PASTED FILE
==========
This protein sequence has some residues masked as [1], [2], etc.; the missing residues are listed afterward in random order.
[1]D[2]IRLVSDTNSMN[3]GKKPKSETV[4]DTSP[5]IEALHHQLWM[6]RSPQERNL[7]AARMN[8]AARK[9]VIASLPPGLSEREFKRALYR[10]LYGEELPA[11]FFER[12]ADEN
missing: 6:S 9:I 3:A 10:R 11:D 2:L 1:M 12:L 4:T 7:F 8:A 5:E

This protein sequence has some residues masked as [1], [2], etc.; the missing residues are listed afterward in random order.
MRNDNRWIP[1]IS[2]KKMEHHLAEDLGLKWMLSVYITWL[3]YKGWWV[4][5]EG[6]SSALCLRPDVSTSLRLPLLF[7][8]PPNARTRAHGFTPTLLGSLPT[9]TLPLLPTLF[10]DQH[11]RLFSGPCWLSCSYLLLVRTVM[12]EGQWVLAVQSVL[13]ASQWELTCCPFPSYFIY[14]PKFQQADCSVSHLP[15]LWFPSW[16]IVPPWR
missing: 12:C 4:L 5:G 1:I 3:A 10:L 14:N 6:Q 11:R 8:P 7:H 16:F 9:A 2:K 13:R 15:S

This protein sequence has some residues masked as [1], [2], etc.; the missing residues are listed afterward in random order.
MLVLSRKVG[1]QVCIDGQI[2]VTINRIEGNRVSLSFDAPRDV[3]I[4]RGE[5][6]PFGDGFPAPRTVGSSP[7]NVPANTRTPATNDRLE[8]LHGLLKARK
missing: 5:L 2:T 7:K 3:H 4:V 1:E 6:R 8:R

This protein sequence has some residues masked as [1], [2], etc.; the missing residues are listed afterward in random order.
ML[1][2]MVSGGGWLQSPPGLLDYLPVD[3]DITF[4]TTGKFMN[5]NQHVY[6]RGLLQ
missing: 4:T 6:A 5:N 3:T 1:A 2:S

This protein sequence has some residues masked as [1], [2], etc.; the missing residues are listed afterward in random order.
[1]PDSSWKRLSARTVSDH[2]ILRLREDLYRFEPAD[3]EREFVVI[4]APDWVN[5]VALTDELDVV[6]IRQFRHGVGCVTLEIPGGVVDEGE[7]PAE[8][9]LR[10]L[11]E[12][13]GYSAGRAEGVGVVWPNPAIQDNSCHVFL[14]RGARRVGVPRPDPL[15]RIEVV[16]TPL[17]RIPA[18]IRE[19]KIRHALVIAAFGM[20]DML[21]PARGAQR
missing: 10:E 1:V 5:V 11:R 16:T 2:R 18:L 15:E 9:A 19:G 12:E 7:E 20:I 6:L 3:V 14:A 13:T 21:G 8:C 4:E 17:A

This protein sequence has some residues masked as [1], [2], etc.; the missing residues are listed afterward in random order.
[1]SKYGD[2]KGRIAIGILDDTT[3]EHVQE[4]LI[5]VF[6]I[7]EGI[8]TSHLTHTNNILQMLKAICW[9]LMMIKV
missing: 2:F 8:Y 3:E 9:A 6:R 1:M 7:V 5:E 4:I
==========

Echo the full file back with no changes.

This protein sequence has some residues masked as [1], [2], etc.; the missing residues are listed afterward in random order.
[1]D[2]IRLVSDTNSMN[3]GKKPKSETV[4]DTSP[5]IEALHHQLWM[6]RSPQERNL[7]AARMN[8]AARK[9]VIASLPPGLSEREFKRALYR[10]LYGEELPA[11]FFER[12]ADEN
missing: 6:S 9:I 3:A 10:R 11:D 2:L 1:M 12:L 4:T 7:F 8:A 5:E

This protein sequence has some residues masked as [1], [2], etc.; the missing residues are listed afterward in random order.
MRNDNRWIP[1]IS[2]KKMEHHLAEDLGLKWMLSVYITWL[3]YKGWWV[4][5]EG[6]SSALCLRPDVSTSLRLPLLF[7][8]PPNARTRAHGFTPTLLGSLPT[9]TLPLLPTLF[10]DQH[11]RLFSGPCWLSCSYLLLVRTVM[12]EGQWVLAVQSVL[13]ASQWELTCCPFPSYFIY[14]PKFQQADCSVSHLP[15]LWFPSW[16]IVPPWR
missing: 12:C 4:L 5:G 1:I 3:A 10:L 14:N 6:Q 11:R 8:P 7:H 16:F 9:A 2:K 13:R 15:S

This protein sequence has some residues masked as [1], [2], etc.; the missing residues are listed afterward in random order.
MLVLSRKVG[1]QVCIDGQI[2]VTINRIEGNRVSLSFDAPRDV[3]I[4]RGE[5][6]PFGDGFPAPRTVGSSP[7]NVPANTRTPATNDRLE[8]LHGLLKARK
missing: 5:L 2:T 7:K 3:H 4:V 1:E 6:R 8:R

This protein sequence has some residues masked as [1], [2], etc.; the missing residues are listed afterward in random order.
ML[1][2]MVSGGGWLQSPPGLLDYLPVD[3]DITF[4]TTGKFMN[5]NQHVY[6]RGLLQ
missing: 4:T 6:A 5:N 3:T 1:A 2:S

This protein sequence has some residues masked as [1], [2], etc.; the missing residues are listed afterward in random order.
[1]PDSSWKRLSARTVSDH[2]ILRLREDLYRFEPAD[3]EREFVVI[4]APDWVN[5]VALTDELDVV[6]IRQFRHGVGCVTLEIPGGVVDEGE[7]PAE[8][9]LR[10]L[11]E[12][13]GYSAGRAEGVGVVWPNPAIQDNSCHVFL[14]RGARRVGVPRPDPL[15]RIEVV[16]TPL[17]RIPA[18]IRE[19]KIRHALVIAAFGM[20]DML[21]PARGAQR
missing: 10:E 1:V 5:V 11:R 16:T 2:R 18:L 15:E 9:A 19:G 12:E 7:E 20:I 6:L 3:V 14:A 13:T 21:G 8:C 4:E 17:A

This protein sequence has some residues masked as [1], [2], etc.; the missing residues are listed afterward in random order.
[1]SKYGD[2]KGRIAIGILDDTT[3]EHVQE[4]LI[5]VF[6]I[7]EGI[8]TSHLTHTNNILQMLKAICW[9]LMMIKV
missing: 2:F 8:Y 3:E 9:A 6:R 1:M 7:V 5:E 4:I